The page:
Remember when the Mariners were the trendy preseason pick to click in the American League West a year ago?
They came up a victory short of an AL Wild Card spot in 2014, and with Robinson Cano heading into his second year with the club, along with the addition of free-agent bats Nelson Cruz and Rickie Weeks, Seattle was set to take that next step.
Then the Mariners stumbled to a fourth-place finish, having never even shared a spot atop the division after April 12. The club posted a losing record for the ninth time in 12 years, which led to the firing of general manager Jack Zduriencik and manager Lloyd McClendon, and the hiring of Jerry Dipoto and Scott Servais to replace them.
Put up the warning sign: Beware of the Mariners in 2016.
Two seasons ago, the Royals ended a 29-year postseason drought. And in 2015, the Royals not only won a World Series championship for the first time in 30 years, but the Blue Jays advanced to the postseason for the first time since 1993, and an Astros team that had lost a combined 416 games the four previous seasons also took part in playoff baseball.
Now comes Seattle.
The Mariners and Nationals, who began as the Montreal Expos, are the only two big league franchises to have never appeared in a World Series. And Seattle has the longest postseason drought in the Majors, having missed out since 2001.
At the other extreme, the Yankees have been a postseason participant 11 times in the past 14 seasons, the Cardinals 10 times, and both have had only one managerial change -- the Yanks replacing Joe Torre with Joe Girardi and Mike Matheny taking over the Cards when Tony La Russa retired. Servais, meanwhile, is the eighth manager the Mariners have had since the start of the 2002 season, with Seattle having the most managerial changes in that span other than the Marlins (nine).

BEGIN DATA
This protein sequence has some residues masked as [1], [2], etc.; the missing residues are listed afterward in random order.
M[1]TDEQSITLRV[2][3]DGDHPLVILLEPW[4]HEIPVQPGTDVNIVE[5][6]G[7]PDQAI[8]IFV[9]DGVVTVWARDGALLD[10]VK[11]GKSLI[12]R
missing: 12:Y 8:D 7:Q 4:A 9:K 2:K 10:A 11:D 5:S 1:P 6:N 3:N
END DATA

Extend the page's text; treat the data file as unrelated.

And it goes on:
The Mariners have spent the offseason under the radar, passing on the big-name, high-priced free agents, but they have undertaken a major roster makeover, providing a stronger supporting cast for a solid roster nucleus and creating a quiet optimism about what can happen when the season starts.
"We had a plan of what we wanted to get done, and I feel we stuck to it," Dipoto said as he left the Winter Meetings last month.
And they didn't waste time.
By Christmas, Dipoto was looking to fine-tune a roster on which he already had made an impact with several trades and free-agent signings since his hiring in the final week of the regular season.
There was no celebration over the signing of a huge contract with a free agent like outfielders Justin Upton, Alex Gordon and Yoenis Cespedes or first baseman Chris Davis, but the signing of Nori Aoki to play left field and the acquisition of Leonys Martin from the Rangers to play center gives the Mariners more speed and a stronger defense than a year ago.
Too much, too quick? Not really.
This wasn't a helter-skelter rebuild. It was all part of a plan that Dipoto pretty much had in place even before he was hired to replace Zduriencik, whom Dipoto had been the runner-up to when Seattle hired a general manager in 2008.
"Going through the process of preparing for the interview to come in and meet with the Mariners, I had a very clear idea of what I wanted to do," said Dipoto. "Normally teams are winding their season down and they get together for postseason meetings. We had already been through that [before the season ended]. We already had a general [offseason] game plan."
And Seattle didn't deviate.
They might not have left the rest of baseball stunned, like they did two years ago with the signing of Cano, or created a stir in the winter months like a year before, when their moves to complement the team that came up a win shy of the postseason made the Mariners a popular pick to win the AL West.
That, however, was never part of the plan. Dipoto arrived in Seattle believing a successful nucleus was in place with the likes of Cano and Hernandez, but he also knew the Mariners needed a strong supporting group.